If you’re reading this, you’re the recipient of someone else’s creative gift.
Somebody, somewhere, decided to come up with a written alphabet. Somebody, somewhere, taught me to write it and you to read it. Somebody, somewhere, got really into numbers and came up with a system for language comprised of 1s and 0s and somebody else somewhere else made it pop up on a screen as the written alphabet. While they were designing the tech, someone made them dinner and washed their socks. Someone else constructed the buildings where they worked. All of these people lived in different centuries and on different continents and probably never imagined the full effects of their efforts. They certainly couldn’t have known that I would be writing this and you would be reading it.
That is just one tiny sliver of insight into how much we benefit from the gifts of others. Spend a day just trying to think of all the people throughout the centuries and in your own life who worked so that you could be where you are, doing what you’re doing, right now. I guarantee you can’t help but be overwhelmed with gratitude.
People using their creative gifts is essential to the flourishing of others.
You using your creative gifts is also essential to your flourishing.
Why? Because you are made in the image and likeness of the Creator.
We do creative things, but we also are creative beings.
Many of us feel like we aren’t creative because we aren’t necessarily artistic. We think creativity means the ability to paint or write poetry or sing harmony. And for some people, it might. But creativity isn’t limited to the fine arts.
Being creative means being like the Creator God, who is Goodness and Truth and Beauty.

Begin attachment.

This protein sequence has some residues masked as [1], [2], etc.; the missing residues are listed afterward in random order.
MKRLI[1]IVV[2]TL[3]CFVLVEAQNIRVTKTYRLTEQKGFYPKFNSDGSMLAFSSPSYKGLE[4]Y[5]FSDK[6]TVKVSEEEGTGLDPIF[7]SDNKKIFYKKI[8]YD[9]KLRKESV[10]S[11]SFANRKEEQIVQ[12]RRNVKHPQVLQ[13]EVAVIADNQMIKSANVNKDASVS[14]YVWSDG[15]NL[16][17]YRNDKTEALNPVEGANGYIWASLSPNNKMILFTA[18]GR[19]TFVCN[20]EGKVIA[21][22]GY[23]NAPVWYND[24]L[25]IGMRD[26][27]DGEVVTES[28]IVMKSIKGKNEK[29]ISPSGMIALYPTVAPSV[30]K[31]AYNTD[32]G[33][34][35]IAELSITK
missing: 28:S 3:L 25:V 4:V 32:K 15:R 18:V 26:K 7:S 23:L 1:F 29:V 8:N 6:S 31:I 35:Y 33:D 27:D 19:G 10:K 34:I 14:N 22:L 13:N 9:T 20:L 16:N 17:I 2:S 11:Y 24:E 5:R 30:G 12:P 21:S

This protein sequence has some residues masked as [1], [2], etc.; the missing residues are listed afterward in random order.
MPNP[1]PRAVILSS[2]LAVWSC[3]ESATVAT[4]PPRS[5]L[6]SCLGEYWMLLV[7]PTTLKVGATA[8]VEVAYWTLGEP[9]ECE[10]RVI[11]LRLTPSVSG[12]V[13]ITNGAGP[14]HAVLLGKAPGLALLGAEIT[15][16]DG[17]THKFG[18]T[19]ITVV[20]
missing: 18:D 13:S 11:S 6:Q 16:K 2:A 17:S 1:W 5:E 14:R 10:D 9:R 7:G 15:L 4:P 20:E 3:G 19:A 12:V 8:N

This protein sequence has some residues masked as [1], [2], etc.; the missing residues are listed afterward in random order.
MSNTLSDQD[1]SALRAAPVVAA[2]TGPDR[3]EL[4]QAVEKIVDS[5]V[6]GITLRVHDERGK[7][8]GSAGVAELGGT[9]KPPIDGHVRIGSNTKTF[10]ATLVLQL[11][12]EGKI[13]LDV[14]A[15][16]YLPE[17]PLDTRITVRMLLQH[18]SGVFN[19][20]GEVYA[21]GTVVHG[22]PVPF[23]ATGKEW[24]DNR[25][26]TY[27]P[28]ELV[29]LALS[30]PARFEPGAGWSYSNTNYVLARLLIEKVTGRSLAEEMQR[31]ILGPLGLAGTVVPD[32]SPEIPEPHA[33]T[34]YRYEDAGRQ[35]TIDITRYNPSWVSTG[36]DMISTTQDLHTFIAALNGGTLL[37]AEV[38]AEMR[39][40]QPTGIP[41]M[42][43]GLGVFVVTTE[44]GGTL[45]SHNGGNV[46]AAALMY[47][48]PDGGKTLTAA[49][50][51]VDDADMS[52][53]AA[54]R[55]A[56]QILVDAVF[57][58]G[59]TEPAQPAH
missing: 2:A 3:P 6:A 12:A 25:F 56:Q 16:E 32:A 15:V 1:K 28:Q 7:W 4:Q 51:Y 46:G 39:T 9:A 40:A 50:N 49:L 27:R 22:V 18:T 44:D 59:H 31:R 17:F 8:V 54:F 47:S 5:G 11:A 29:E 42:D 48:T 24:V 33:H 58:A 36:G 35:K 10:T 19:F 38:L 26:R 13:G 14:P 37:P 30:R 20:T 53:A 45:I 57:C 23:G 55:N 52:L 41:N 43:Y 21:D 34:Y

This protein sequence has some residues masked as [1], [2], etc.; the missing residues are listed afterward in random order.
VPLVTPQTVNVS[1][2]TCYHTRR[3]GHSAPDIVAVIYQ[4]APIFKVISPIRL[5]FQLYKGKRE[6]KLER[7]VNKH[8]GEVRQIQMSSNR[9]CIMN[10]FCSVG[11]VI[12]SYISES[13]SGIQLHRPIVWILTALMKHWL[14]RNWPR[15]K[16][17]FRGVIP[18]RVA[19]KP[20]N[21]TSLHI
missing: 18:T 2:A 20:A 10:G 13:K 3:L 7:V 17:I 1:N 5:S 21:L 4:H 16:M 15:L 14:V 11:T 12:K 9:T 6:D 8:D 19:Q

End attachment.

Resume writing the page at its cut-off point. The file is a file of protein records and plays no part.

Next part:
Being creative means bringing more goodness, more truth, and more beauty into the world.
And being creative from a place of being fully yourself means living the creativity of your being in a way that helps you and others to flourish.
If you paint, paint. If you sing, sing. If you make excellent spreadsheets, make excellent spreadsheets. Fold the laundry well; mix a mean martini; basketweave, if that’s your thing.
You don’t have to get paid or become famous. You don’t even have to be noticed. You just have to use the gift. Your very being cries out for it.
Maybe you don’t feel creative. Maybe you have no idea what your gifts are. If you aren’t sure where to begin, here are three questions to help you get started.
||ONE|| What makes me angry/ frustrated with other people?
If you’ve ever muttered to yourself, “why can’t she just do x? It’s not that difficult,” it might be a sign that you have a gift for something. (Or it might also be a sign that you need to grow in love :)). If visual clutter drives you nuts, you might have a gift for organization. If you’re disappointed by bland meals, you might have a gift for cooking. If you can’t stand small talk, you might have a gift for deep conversation or careful listening. What’s easy for you isn’t necessarily easy for others – but precisely because it’s easy for you, you might not recognize the gift for what it is.
||TWO|| What am I doing when I’m not thinking about the thing I’m currently doing?
Funny question, but often when we’re immersed in using our creative gift, we’re free from thinking about it or anything else. We’re just living in the moment, being fully present. This is often in stark contrast to an activity we dislike or find boring: in those, our mind wanders or we put on a podcast to just get through it. But when we’re living our creative gifts, we don’t feel time pass or get distracted, we’re just being, and doing the thing we’re doing.
||THREE|| What gives me energy?
This is not about eating well or exercising, as good as those things are. This is about the kind of things we come away from feeling more alive than when we started. Maybe you feel energized after a great conversation with a friend about meaning of life; or after coding a new computer program; or after writing a card to your grandmother. You feel like life is good, like you are capable of more, like you’ve done something fulfilling. Using your creative gifts will give you a sense of joy and satisfaction that few other things in life will.
God delights in your creativity. It serves others in ways you may never see. And if you let it, it will make you come alive as you grow in likeness to your Creator.